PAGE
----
Format

Send to

Choose Destination
Urol Oncol. 2015 Sep;33(9):399-406. doi: 10.1016/j.urolonc.2014.11.012. Epub 2014 Dec 29.

Pulmonary and cardiovascular toxicity in long-term testicular cancer survivors.

Author information

1
Department of Oncology, University Hospital of North Norway, Tromsø, Norway; Institute of Clinical Medicine, UiT The Arctic University of Norway, Tromsø, Norway. Electronic address: hege.sagstuen.haugnes@uit.no.
2
Department of Oncology, Oslo University Hospital, Oslo, Norway.
3
Department of Oncology, University Hospital of North Norway, Tromsø, Norway; Institute of Clinical Medicine, UiT The Arctic University of Norway, Tromsø, Norway.

Abstract

Testicular cancer (TC) is the most common solid organ malignancy among young men at their peak of family life, education, and career. The exceptionally high cure rates are hampered by an increased risk of several treatment-related toxicities that may emerge several years after treatment. In this article, we review the current knowledge regarding pulmonary and cardiovascular toxicity in long-term survivors of TC. Bleomycin pulmonary toxicity is associated with the cumulative bleomycin dose, renal function, age and smoking status and can be avoided by a careful patient evaluation before chemotherapy. Lung function assessments are not routinely recommended for detecting bleomycin pulmonary toxicity. Long-term decreased pulmonary function may also be related to other chemotherapy agents such as cisplatin. Cardiovascular disease represents one of the most serious late effects of cytotoxic treatment in TC survivors and typically appears several years to decades after treatment. The increased risk for cardiovascular disease is probably mediated by a direct vascular damage from cytotoxic treatment that may stimulate the endothelium, possibly ultimately inducing the atherosclerotic process, as well as an indirect cytotoxic effect by increasing the levels of cardiovascular risk factors. Follow-up of these cancer survivors should include recommendations for maintaining a healthy lifestyle to reduce the risk of future cardiovascular events and to avoid declining pulmonary function.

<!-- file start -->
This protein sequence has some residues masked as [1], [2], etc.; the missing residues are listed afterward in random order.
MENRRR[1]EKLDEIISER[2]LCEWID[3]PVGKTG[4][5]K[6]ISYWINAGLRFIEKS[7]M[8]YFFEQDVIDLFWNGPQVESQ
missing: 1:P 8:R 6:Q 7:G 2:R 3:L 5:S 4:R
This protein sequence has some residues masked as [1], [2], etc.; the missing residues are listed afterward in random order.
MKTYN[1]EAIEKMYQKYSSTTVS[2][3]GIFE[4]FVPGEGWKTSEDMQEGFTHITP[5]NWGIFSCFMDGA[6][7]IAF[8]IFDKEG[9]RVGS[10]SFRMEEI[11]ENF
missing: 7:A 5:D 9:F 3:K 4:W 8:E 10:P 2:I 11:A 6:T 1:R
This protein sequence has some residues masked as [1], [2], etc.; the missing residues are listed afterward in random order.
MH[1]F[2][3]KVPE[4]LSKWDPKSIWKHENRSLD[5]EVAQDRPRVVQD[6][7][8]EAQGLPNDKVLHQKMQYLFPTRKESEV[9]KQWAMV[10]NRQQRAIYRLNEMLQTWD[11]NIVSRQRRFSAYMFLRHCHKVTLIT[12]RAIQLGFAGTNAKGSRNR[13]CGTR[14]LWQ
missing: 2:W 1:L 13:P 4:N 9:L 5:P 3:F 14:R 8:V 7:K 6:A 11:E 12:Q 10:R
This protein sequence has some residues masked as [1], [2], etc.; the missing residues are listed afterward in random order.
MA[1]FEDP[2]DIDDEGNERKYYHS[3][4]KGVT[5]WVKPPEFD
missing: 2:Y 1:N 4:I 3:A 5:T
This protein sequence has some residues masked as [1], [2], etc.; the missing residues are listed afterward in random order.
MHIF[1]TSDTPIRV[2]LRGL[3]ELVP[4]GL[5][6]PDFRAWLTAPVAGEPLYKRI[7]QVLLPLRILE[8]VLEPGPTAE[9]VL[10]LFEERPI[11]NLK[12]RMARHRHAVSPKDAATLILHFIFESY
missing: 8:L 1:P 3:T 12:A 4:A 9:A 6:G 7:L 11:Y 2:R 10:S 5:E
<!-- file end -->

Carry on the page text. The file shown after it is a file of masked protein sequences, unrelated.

KEYWORDS:

Cardiovascular; Chemotherapy; Long-term effects; Pulmonary; Radiotherapy; Testicular cancer survivors

PMID:
25554583
DOI:
10.1016/j.urolonc.2014.11.012
[Indexed for MEDLINE]

Supplemental Content

Full text links

Icon for Elsevier Science
Loading ...
Support Center